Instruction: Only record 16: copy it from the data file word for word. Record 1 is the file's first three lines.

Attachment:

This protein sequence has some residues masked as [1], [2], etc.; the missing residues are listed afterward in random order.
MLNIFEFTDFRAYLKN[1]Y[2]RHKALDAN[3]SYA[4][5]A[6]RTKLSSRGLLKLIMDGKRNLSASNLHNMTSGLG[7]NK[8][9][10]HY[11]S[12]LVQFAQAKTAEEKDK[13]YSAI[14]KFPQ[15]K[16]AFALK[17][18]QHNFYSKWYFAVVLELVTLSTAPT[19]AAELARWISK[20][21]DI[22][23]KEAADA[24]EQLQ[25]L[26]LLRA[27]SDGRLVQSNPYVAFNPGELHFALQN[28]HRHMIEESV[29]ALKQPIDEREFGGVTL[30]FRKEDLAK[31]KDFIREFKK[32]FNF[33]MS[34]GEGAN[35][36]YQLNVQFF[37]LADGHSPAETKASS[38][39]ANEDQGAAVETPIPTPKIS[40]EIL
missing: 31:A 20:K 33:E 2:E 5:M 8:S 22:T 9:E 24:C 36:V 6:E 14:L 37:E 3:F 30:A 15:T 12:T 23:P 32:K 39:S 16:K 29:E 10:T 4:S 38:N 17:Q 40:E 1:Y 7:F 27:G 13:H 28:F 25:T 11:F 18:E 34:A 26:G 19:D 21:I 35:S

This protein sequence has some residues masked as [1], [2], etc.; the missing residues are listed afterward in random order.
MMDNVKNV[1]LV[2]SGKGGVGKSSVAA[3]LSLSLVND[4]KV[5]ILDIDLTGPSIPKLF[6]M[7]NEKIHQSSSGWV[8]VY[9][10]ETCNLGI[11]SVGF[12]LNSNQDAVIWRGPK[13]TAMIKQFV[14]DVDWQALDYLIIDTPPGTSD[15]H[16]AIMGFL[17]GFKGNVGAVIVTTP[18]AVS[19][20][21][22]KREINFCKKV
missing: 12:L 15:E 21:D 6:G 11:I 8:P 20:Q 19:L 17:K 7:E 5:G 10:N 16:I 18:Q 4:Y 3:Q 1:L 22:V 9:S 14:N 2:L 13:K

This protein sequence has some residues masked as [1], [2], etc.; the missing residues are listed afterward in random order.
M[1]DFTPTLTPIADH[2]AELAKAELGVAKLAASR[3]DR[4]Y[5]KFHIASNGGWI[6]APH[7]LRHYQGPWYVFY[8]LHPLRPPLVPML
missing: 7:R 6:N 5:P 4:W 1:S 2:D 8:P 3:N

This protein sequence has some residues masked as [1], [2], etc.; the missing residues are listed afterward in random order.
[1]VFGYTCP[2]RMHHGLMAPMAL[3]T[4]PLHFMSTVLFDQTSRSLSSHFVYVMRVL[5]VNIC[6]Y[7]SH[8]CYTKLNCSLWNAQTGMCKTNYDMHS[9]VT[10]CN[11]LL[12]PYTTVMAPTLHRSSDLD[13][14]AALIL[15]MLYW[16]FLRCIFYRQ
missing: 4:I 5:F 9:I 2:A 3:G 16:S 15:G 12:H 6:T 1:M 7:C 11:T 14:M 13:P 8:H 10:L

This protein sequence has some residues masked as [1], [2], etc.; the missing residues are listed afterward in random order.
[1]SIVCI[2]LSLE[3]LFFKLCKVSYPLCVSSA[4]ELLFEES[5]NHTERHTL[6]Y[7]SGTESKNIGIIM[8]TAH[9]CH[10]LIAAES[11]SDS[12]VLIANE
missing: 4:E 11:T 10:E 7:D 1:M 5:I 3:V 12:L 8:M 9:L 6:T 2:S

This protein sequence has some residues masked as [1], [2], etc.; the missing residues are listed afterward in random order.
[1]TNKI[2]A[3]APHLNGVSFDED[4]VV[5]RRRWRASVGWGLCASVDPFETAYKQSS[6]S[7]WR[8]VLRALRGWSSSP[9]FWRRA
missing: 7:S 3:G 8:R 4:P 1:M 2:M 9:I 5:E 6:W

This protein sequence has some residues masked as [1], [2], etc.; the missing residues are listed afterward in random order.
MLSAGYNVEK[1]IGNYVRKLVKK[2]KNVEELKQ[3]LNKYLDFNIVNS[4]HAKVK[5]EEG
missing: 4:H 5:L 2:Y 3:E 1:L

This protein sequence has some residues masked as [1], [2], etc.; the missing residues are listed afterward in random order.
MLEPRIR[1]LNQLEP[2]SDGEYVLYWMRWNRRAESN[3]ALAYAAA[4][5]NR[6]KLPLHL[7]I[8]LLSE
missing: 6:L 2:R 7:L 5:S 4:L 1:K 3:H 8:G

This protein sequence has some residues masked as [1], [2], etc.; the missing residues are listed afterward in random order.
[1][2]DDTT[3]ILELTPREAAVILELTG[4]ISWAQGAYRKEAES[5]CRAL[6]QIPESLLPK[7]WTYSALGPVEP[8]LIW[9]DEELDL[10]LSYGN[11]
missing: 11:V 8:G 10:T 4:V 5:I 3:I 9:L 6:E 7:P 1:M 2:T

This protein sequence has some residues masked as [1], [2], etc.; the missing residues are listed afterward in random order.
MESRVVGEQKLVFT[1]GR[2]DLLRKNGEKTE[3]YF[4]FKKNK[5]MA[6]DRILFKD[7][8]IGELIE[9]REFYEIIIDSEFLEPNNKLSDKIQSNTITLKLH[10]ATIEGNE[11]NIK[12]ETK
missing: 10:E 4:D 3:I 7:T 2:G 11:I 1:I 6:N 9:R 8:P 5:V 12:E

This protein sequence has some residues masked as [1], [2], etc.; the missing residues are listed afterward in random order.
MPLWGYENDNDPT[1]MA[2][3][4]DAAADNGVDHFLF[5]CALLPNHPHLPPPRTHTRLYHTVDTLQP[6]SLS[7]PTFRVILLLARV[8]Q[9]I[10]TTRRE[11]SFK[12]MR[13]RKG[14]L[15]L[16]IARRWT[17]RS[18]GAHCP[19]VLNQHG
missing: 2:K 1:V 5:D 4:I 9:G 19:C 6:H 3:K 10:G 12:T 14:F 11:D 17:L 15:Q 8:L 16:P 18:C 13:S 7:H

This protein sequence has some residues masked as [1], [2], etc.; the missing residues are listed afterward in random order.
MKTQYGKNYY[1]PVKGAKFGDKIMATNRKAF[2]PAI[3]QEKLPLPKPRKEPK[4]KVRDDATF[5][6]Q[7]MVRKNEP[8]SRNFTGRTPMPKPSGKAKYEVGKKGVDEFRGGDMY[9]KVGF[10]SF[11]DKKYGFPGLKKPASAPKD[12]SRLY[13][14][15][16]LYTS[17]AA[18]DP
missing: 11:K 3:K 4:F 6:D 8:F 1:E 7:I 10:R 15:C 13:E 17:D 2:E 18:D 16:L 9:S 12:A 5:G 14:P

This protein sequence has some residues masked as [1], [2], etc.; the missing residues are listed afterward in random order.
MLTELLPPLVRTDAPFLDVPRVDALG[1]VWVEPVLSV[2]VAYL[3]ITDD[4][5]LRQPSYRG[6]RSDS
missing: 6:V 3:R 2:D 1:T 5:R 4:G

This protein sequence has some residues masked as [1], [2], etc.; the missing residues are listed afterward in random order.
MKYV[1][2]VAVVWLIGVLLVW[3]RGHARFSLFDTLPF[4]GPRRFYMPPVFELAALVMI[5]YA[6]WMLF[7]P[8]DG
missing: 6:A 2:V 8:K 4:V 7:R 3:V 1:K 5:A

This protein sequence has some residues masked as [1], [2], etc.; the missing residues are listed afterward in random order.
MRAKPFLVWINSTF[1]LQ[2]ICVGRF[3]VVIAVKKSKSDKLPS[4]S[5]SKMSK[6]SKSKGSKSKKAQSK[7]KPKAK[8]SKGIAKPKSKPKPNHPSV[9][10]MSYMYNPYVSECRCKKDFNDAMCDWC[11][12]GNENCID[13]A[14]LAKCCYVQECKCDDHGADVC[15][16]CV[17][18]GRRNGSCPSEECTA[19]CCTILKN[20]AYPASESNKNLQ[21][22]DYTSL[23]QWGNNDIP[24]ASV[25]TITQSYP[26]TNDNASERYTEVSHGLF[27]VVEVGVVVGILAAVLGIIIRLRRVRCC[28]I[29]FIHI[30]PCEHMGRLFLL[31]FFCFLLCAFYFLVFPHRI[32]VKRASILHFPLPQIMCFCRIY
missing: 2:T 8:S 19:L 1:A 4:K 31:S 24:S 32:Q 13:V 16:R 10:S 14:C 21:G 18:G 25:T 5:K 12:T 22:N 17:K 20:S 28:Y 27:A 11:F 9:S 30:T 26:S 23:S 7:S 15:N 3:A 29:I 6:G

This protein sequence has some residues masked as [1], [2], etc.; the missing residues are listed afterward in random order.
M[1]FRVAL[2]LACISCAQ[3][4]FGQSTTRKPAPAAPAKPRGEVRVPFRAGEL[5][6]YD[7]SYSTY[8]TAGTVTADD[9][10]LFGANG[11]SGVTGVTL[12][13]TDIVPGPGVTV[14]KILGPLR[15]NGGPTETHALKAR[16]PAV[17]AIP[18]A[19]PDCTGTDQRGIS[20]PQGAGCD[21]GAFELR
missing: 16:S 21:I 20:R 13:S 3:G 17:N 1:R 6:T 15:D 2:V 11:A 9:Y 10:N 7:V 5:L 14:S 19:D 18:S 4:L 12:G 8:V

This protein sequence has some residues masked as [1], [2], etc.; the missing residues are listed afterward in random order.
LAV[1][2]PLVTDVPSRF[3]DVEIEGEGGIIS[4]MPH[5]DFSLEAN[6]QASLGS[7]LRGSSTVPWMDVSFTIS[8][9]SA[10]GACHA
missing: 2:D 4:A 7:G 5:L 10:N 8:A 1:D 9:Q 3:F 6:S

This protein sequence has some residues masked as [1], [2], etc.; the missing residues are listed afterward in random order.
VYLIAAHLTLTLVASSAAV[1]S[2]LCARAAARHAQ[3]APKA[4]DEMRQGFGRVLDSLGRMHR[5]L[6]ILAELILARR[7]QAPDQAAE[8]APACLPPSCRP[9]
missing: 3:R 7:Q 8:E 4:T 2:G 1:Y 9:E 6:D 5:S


This protein sequence has some residues masked as [1], [2], etc.; the missing residues are listed afterward in random order.
M[1]FRVAL[2]LACISCAQ[3][4]FGQSTTRKPAPAAPAKPRGEVRVPFRAGEL[5][6]YD[7]SYSTY[8]TAGTVTADD[9][10]LFGANG[11]SGVTGVTL[12][13]TDIVPGPGVTV[14]KILGPLR[15]NGGPTETHALKAR[16]PAV[17]AIP[18]A[19]PDCTGTDQRGIS[20]PQGAGCD[21]GAFELR
missing: 16:S 21:I 20:R 13:S 3:G 17:N 1:R 6:T 15:D 2:V 11:A 9:Y 10:N 7:V 5:L 14:S 19:D 18:S 4:L 12:G 8:V